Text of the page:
In addition to projecting out the mean, another common operation is calculating and projecting out the best-fit plane to the WFE. This best-fit plane is called the GPP. A normal vector to the GPP that intersects the optical axis points to the location of the maximum of the PSF in the image plane. This location will be called the LOS. GPP is the global piston, tip, tilt (PTT) of a system.

We first start with a least-squares fit cost function for the GPP.



We proceed in the normal fashion by setting the partial derivatives to zero and then solving for α, β, and γ. During the mathematical manipulation, one will come across terms of the following form, which can be rewritten in a matrix form.




where the vectors without the subscripts are the appropriately ordered vectors for the full system of Q apertures, which allows us to write the following matrix equation:



It is now possible to write down the matrices for calculating GPP and projecting out the GPP.


where M is the 3×3 matrix of Eq. (77). The KΓ matrix is a 3×n matrix that will return α, β, and γ of the GPP when it acts on a WFE vector.

Finally, the PΓ matrix, which is used to project out the GPP, can be calculated with


where I is the identity matrix and L=(XY1) is the matrix composed of three column vectors next to one another to form an n×3 matrix. The dimensions of PΓ are n×n.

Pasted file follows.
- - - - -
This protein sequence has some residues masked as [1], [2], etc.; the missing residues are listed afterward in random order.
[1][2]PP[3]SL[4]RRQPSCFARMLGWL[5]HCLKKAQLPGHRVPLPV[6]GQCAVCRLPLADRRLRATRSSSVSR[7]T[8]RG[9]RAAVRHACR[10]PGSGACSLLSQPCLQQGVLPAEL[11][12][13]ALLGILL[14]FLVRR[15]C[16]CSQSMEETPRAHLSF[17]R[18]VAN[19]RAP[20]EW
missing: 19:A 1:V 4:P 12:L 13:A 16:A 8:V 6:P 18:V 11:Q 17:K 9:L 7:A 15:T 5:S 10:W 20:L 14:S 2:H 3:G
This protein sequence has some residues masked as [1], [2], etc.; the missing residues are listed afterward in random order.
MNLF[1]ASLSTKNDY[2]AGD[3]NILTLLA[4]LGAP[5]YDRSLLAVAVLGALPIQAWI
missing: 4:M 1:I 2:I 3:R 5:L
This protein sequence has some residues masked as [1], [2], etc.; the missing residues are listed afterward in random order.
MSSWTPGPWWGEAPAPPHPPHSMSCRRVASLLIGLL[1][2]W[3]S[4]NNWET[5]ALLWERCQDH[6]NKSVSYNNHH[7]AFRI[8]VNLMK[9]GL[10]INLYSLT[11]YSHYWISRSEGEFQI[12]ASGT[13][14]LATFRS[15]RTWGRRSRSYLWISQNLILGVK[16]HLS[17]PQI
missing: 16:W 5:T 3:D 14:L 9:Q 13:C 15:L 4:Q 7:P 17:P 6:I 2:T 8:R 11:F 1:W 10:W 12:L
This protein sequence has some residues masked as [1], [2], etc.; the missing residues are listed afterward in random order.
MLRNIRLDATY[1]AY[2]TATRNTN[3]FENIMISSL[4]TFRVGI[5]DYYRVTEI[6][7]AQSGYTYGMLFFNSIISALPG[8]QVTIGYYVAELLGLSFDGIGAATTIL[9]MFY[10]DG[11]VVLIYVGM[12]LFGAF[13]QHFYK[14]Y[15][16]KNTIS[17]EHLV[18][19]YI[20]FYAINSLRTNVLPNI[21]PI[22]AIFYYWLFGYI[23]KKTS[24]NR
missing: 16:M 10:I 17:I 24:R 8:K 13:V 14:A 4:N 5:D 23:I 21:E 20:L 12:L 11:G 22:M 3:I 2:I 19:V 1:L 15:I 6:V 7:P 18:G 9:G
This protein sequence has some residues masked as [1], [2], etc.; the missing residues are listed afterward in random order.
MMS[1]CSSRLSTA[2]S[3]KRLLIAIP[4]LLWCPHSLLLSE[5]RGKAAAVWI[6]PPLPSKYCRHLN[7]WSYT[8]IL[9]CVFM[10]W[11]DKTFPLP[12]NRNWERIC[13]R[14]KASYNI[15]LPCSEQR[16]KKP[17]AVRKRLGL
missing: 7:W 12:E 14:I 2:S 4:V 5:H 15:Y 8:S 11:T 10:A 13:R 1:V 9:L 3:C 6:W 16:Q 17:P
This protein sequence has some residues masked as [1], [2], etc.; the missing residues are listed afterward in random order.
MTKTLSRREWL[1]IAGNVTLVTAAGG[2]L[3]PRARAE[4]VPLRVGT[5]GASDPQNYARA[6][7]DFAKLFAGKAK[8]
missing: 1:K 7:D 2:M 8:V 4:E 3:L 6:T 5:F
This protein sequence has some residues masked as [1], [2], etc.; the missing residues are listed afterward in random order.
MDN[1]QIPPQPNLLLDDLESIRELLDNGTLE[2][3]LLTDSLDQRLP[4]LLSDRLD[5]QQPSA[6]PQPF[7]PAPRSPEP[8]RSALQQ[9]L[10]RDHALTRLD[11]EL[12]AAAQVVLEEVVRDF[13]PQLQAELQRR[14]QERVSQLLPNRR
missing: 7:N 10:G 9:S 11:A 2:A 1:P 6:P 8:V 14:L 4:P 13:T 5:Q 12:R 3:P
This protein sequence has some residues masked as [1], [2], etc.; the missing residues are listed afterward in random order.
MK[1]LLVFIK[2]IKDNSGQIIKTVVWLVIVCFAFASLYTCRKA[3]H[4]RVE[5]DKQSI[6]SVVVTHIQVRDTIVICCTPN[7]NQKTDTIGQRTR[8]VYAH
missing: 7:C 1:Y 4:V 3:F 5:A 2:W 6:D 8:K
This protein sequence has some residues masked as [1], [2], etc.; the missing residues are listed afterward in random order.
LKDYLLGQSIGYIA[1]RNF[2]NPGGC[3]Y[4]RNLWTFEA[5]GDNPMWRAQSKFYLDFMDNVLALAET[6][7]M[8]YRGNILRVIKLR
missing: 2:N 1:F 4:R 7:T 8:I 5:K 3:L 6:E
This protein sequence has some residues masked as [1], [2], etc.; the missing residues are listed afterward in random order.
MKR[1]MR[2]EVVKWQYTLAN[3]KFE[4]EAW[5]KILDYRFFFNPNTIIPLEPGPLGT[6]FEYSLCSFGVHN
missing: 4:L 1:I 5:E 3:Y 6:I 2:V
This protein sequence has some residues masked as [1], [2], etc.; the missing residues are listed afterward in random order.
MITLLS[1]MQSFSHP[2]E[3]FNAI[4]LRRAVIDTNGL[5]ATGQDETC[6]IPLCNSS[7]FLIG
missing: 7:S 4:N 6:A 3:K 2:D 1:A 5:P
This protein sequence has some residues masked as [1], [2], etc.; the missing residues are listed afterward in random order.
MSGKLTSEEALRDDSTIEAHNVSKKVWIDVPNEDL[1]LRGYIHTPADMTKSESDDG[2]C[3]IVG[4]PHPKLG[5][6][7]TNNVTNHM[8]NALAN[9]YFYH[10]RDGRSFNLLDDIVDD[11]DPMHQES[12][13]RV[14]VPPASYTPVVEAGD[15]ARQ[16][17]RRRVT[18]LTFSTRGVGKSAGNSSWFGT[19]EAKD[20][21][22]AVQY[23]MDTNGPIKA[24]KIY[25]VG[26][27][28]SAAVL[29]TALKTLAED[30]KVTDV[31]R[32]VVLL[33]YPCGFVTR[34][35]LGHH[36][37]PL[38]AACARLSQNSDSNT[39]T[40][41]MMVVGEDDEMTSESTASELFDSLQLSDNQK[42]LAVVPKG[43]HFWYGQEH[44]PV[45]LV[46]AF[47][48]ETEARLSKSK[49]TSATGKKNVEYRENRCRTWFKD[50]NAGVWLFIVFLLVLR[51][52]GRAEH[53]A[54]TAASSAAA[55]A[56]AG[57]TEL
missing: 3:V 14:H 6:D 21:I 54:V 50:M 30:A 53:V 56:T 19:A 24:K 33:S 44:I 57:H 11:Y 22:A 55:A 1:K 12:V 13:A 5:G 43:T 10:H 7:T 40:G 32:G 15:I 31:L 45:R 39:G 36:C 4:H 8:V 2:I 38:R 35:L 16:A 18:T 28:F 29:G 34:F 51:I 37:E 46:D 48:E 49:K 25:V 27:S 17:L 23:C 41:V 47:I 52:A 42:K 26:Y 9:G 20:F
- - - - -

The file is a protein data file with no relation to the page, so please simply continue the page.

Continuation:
The coefficients for the GPP can be calculated by applying the KΓ matrix on the WFE vector, ϕ.



The WFE about the GPP is obtained by subtracting the GPP from the full WFE function, or in matrix terms, the WFE vector can have the GPP projected out, where we let ϕΓ be the WFE vector with the GPP projected out, i.e.,




Generalized Projection Operators

In general, one can project one subspace into another provided that there is some overlap between the subspaces. An excellent example is the case of adaptive optics, where a set of influence functions are used to back out a measured WFE. Let ϕ^1 of length n be the measured WFE, which is expanded out on the basis functions B1(x). This subspace will be called S1. Let ϕ^2 of length m be the induced WFE from the influence functions B2(x) in subspace S2. The hat above the vectors is used to denote that these vectors are not the full length that corresponds to the dimensions of the η matrix. The influence functions are just another set of basis functions. The full WFE vectors are


and the η matrix of dimension (n+m)×(n+m) has the following block form:



It should be pointed out that in this example, the two subspaces S1 and S2 make up the whole η matrix, but this idea can easily be extended without modifying the mathematics when there is an additional subspace S3, which holds everything else. One just needs to be careful indexing into the η matrix and the WFE vectors.

The derivation of the projection operator that will project ϕ^1 into subspace S2 is easily derivable by looking at the functional form of the WFE. We need to find the best coefficients for ϕ^2 that can be used to describe ϕ^1.








where ϕ^2 are the best possible, in a least-squares sense, coefficients that can describe ϕ^1 and P^12 is the projection operator that will project a vector from S1 into S2. The dimensions of this matrix are m×n, which is not the full size of the η matrix. A full projection matrix can be created by placing the elements of P^12 into the corresponding locations that make up a full-size matrix. In this example, the full projection matrix would have the form